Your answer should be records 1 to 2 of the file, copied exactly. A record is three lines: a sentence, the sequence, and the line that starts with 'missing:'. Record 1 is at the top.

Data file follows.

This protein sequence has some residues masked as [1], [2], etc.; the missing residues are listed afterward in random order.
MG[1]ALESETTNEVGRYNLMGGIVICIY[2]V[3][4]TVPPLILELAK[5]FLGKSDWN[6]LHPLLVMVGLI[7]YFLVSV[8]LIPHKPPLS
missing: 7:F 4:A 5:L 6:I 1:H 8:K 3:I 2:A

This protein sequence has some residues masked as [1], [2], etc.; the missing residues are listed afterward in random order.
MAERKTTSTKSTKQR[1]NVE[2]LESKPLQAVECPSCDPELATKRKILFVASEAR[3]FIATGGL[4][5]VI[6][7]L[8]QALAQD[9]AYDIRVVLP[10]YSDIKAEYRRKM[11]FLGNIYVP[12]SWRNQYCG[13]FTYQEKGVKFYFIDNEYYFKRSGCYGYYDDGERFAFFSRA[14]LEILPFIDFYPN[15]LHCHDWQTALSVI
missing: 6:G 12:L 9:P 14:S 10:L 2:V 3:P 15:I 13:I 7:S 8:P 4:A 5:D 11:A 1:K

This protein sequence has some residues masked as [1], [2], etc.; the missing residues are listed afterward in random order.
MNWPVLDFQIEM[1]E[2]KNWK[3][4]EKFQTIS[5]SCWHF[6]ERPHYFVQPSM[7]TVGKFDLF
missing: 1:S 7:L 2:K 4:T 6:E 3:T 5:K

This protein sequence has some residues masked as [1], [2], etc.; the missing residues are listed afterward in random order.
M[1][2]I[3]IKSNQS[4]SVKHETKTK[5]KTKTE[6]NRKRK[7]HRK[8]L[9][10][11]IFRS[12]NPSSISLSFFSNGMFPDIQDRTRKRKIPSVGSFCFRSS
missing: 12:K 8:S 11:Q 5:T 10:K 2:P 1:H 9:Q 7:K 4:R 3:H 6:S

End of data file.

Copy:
This protein sequence has some residues masked as [1], [2], etc.; the missing residues are listed afterward in random order.
MG[1]ALESETTNEVGRYNLMGGIVICIY[2]V[3][4]TVPPLILELAK[5]FLGKSDWN[6]LHPLLVMVGLI[7]YFLVSV[8]LIPHKPPLS
missing: 7:F 4:A 5:L 6:I 1:H 8:K 3:I 2:A

This protein sequence has some residues masked as [1], [2], etc.; the missing residues are listed afterward in random order.
MAERKTTSTKSTKQR[1]NVE[2]LESKPLQAVECPSCDPELATKRKILFVASEAR[3]FIATGGL[4][5]VI[6][7]L[8]QALAQD[9]AYDIRVVLP[10]YSDIKAEYRRKM[11]FLGNIYVP[12]SWRNQYCG[13]FTYQEKGVKFYFIDNEYYFKRSGCYGYYDDGERFAFFSRA[14]LEILPFIDFYPN[15]LHCHDWQTALSVI
missing: 6:G 12:L 9:P 14:S 10:L 2:V 3:P 15:I 13:I 7:S 8:P 4:A 5:D 11:A 1:K